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Ebersol's Son Feared Dead In Crash

NBC Sports chairman Dick Ebersol and his college-age son emerged from the wreckage of a chartered jet after the plane crashed, but authorities said Monday his 14-year-old son was presumed dead in the wreckage.

The 18-seat aircraft with six people on board crashed Sunday morning at Montrose Regional Airport in southwest Colorado, not far from the Telluride Ski Area. Two crewmembers were also killed.

After the accident, there was no sign of 14-year-old Edward "Teddy" Ebersol. His plane seat was also missing, reports CBS News Correspondent Teri Okita. The FAA said the charter crashed through a fence at the end of the runway and burst into flames.

"There was fire at the scene, most of it is pretty well burnt," said airport spokesman Scott Brownlee.

Witnesses say Dick Ebersol, 57, was pulled form the wreck by his son, Charles. Both men were found walking near the wreckage before being taken to a local hospital. The plane was headed to South Bend, Indiana, where Charles is a senior at Notre Dame.

Matt Eilts, Montrose County chief deputy coroner, said Monday that a "complete and thorough search" revealed no sign of Teddy Ebersol anywhere around the crash site.

"We believe at this time that the boy has probably perished within the crash," Eilts said. He said the search in the wreckage would get under way when federal crash investigators arrived later Monday.

A heavy snowstorm had eased up before the plane prepared to take off. There was no immediate word if the weather was a factor in the crash.

The pilot and a flight attendant were killed, said Michael O'Connor, regional duty officer with the Federal Aviation Administration in Washington state. The co-pilot was hospitalized in Denver, while Dick and Charles Ebersol were hospitalized in Grand Junction, witnesses said.

Ebersol's wife of 23 years, "Kate and Allie" and "McMillan and Wife" star Susan Saint James, was not on the plane. The family lives in Connecticut.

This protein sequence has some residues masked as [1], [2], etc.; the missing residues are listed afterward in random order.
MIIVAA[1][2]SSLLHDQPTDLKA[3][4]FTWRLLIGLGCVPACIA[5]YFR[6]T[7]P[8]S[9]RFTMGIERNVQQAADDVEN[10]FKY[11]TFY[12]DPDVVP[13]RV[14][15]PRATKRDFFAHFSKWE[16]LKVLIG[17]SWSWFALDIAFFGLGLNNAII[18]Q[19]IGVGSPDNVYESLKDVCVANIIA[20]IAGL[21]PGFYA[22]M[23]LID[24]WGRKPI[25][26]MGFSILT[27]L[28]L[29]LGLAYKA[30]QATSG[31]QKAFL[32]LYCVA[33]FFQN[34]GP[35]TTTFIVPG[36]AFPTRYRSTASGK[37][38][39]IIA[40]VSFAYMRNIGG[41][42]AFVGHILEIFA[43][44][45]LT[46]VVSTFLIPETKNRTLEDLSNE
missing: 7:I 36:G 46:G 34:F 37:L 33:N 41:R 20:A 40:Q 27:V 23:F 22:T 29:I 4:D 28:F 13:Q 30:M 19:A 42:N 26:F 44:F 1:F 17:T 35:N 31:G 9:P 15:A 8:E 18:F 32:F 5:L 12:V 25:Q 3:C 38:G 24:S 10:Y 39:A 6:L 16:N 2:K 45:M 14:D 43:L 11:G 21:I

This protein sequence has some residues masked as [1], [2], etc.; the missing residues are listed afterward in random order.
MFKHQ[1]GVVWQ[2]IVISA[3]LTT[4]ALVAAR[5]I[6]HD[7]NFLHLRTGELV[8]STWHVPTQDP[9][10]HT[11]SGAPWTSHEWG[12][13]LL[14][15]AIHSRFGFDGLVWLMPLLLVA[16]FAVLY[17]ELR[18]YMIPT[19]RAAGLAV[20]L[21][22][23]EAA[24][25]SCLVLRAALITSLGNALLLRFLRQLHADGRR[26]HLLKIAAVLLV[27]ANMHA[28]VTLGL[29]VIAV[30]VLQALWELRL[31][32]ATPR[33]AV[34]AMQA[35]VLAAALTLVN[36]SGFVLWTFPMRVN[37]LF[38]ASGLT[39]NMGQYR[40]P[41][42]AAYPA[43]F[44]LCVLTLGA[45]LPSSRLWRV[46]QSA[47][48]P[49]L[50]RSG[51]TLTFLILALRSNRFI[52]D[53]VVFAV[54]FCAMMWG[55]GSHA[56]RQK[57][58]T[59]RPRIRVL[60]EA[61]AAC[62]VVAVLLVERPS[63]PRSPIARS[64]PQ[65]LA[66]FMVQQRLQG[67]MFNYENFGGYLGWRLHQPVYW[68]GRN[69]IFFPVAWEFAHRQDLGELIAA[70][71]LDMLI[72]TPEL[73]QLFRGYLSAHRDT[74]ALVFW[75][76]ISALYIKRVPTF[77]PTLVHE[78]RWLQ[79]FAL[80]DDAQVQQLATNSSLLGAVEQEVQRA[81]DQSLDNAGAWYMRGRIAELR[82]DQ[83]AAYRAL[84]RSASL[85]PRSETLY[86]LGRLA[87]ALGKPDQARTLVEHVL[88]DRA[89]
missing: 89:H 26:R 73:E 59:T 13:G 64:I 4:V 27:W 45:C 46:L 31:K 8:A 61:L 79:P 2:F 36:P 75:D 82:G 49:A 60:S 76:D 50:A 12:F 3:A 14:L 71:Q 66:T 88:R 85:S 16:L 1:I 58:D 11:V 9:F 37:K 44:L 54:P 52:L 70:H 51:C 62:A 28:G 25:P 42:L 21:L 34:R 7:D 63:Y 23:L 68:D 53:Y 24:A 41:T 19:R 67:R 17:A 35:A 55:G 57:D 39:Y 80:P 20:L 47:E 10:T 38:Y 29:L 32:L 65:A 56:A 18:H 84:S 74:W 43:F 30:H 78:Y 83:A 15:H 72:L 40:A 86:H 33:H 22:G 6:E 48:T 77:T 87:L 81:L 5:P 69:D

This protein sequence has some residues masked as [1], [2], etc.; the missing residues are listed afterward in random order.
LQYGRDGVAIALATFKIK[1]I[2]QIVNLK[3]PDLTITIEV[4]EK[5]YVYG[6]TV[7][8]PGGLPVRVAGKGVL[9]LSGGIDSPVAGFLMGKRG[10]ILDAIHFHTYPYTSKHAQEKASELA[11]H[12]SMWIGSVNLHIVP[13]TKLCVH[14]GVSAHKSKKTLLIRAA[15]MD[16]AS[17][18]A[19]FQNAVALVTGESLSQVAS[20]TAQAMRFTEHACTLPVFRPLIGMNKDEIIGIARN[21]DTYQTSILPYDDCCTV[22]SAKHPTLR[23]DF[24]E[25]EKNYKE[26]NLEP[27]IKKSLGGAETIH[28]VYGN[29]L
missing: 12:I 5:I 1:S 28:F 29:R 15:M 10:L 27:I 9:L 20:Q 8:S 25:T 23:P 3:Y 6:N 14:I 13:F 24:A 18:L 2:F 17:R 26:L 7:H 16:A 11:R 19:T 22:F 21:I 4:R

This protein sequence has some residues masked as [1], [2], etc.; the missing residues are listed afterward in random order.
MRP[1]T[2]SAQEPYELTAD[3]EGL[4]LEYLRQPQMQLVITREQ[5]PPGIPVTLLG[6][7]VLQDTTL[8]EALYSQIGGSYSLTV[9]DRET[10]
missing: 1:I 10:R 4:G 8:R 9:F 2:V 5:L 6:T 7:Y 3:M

Neither NBC Sports nor St. Mary's Hospital in Grand Junction released any information on Dick and Charles Ebersol's conditions. The co-pilot in Denver was in critical condition, authorities said Monday.

Eyewitness Chuck Distel told The Associated Press by phone that he was driving on a highway parallel to the runway when he saw the plane skid sideways through a fence and brush before hitting a road that ripped the cockpit from the fuselage. The Denver Post said the plane had lifted off briefly before crashing.

Distel said Charles helped his father through the front of the plane and that the pair were walking around when Distel and an airport official arrived. He said Ebersol didn't say a word but the younger man cried and yelled "Oh, my God! Oh, my God!"

"I had to think for a second, 'who are these people?"' he said. "They weren't severely injured, they were in shock." Distel said Charles was able to climb into an ambulance, while the elder Ebersol was loaded onto a stretcher.

The wreckage burst into flames, forcing Distel and other rescuers to get away.

A weekend storm that covered most of the state dumped more than 3 feet of snow in the Montrose area and Distel said there was light snow and fog at the time of the crash. Investigators from the FAA and National Safety Transportation Board were en route to the airport, 185 miles southwest of Denver.

The Montrose airport is one of several that serves Telluride, a popular ski destination for celebrities.

The plane was identified as a CL-602 Challenger, which could hold up to 19 passengers, registered to Jet Alliance of Millville, N.J. The company offered its condolences but said it had no additional information.

Known as a television innovator, Ebersol has a long history at NBC.

He became the network's director of late-night programming in 1974 and replaced Lorne Michaels for a rocky tenure as executive producer of "Saturday Night Live" in the early 1980s. Ebersol, of Litchfield, Conn., became president of NBC Sports in 1989 and recently signed a contract that keeps him at the network through 2012.

Ebersol is best known for his love affair with the Olympics. A protege of Olympics-coverage pioneer Roone Arledge, he worked as an ABC researcher at the 1968 Grenoble Winter Games and carried on Arledge's philosophy of presenting the Olympics through storytelling, rather than emphasizing results.

"He is very innovative," Fox Sports chairman David Hill said Sunday. "He's obviously a great leader and, from my perspective, a very worthy competitor."